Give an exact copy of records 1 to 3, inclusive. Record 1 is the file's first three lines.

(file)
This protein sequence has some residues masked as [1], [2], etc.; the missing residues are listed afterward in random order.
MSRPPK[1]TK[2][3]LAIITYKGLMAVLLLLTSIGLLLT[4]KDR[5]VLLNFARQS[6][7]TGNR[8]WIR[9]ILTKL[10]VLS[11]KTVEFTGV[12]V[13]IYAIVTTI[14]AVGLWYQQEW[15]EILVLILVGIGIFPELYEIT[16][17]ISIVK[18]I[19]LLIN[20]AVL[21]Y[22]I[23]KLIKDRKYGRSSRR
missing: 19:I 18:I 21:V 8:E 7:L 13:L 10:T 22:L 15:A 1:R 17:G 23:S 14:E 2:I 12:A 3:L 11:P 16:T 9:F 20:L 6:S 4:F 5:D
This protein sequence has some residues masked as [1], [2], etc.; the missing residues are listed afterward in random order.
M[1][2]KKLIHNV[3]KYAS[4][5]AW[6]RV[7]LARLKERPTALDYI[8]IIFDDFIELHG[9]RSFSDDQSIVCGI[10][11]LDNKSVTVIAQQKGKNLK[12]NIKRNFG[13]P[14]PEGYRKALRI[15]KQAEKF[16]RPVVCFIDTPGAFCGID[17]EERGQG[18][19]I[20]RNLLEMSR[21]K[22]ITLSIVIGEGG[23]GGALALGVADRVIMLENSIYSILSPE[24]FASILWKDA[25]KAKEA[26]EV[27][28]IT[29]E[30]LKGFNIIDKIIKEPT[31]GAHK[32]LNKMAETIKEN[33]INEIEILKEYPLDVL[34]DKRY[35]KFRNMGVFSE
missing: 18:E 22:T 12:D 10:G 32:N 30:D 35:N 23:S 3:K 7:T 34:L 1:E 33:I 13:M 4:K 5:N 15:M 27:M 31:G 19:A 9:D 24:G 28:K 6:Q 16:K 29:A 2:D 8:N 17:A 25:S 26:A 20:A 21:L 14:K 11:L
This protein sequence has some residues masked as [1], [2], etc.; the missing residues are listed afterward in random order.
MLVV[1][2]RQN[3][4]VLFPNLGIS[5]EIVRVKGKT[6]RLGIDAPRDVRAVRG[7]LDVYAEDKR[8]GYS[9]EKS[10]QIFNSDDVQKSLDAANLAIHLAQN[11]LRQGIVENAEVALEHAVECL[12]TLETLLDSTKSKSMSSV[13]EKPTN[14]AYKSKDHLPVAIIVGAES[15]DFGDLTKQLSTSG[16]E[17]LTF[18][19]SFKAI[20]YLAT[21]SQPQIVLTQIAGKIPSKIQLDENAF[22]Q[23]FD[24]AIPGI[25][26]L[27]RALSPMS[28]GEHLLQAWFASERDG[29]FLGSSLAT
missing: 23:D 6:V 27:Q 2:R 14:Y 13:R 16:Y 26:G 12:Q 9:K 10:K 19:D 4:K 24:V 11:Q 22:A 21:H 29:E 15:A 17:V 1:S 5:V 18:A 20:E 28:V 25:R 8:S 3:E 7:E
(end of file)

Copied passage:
This protein sequence has some residues masked as [1], [2], etc.; the missing residues are listed afterward in random order.
MSRPPK[1]TK[2][3]LAIITYKGLMAVLLLLTSIGLLLT[4]KDR[5]VLLNFARQS[6][7]TGNR[8]WIR[9]ILTKL[10]VLS[11]KTVEFTGV[12]V[13]IYAIVTTI[14]AVGLWYQQEW[15]EILVLILVGIGIFPELYEIT[16][17]ISIVK[18]I[19]LLIN[20]AVL[21]Y[22]I[23]KLIKDRKYGRSSRR
missing: 19:I 18:I 21:V 8:E 7:L 13:L 10:T 22:L 15:A 1:R 17:G 23:S 14:E 2:I 12:A 3:L 11:P 16:T 9:F 20:L 6:S 4:F 5:D
This protein sequence has some residues masked as [1], [2], etc.; the missing residues are listed afterward in random order.
M[1][2]KKLIHNV[3]KYAS[4][5]AW[6]RV[7]LARLKERPTALDYI[8]IIFDDFIELHG[9]RSFSDDQSIVCGI[10][11]LDNKSVTVIAQQKGKNLK[12]NIKRNFG[13]P[14]PEGYRKALRI[15]KQAEKF[16]RPVVCFIDTPGAFCGID[17]EERGQG[18][19]I[20]RNLLEMSR[21]K[22]ITLSIVIGEGG[23]GGALALGVADRVIMLENSIYSILSPE[24]FASILWKDA[25]KAKEA[26]EV[27][28]IT[29]E[30]LKGFNIIDKIIKEPT[31]GAHK[32]LNKMAETIKEN[33]INEIEILKEYPLDVL[34]DKRY[35]KFRNMGVFSE
missing: 18:E 22:T 12:D 10:G 32:N 30:D 35:N 23:S 3:K 7:T 34:L 1:E 33:I 13:M 4:K 5:N 15:M 27:M 31:G 19:A 9:D 24:G 28:K 6:Q 16:K 29:A 2:D 8:N 17:A 25:S 26:A 20:A 21:L 14:K 11:L
This protein sequence has some residues masked as [1], [2], etc.; the missing residues are listed afterward in random order.
MLVV[1][2]RQN[3][4]VLFPNLGIS[5]EIVRVKGKT[6]RLGIDAPRDVRAVRG[7]LDVYAEDKR[8]GYS[9]EKS[10]QIFNSDDVQKSLDAANLAIHLAQN[11]LRQGIVENAEVALEHAVECL[12]TLETLLDSTKSKSMSSV[13]EKPTN[14]AYKSKDHLPVAIIVGAES[15]DFGDLTKQLSTSG[16]E[17]LTF[18][19]SFKAI[20]YLAT[21]SQPQIVLTQIAGKIPSKIQLDENAF[22]Q[23]FD[24]AIPGI[25][26]L[27]RALSPMS[28]GEHLLQAWFASERDG[29]FLGSSLAT
missing: 23:D 6:V 27:Q 2:R 14:Y 13:R 16:Y 26:G 12:Q 9:K 10:K 19:D 4:K 24:V 11:Q 22:A 21:H 29:E 15:A 17:V 1:S 5:V 18:A 20:E 28:V 25:R 8:S 3:E 7:E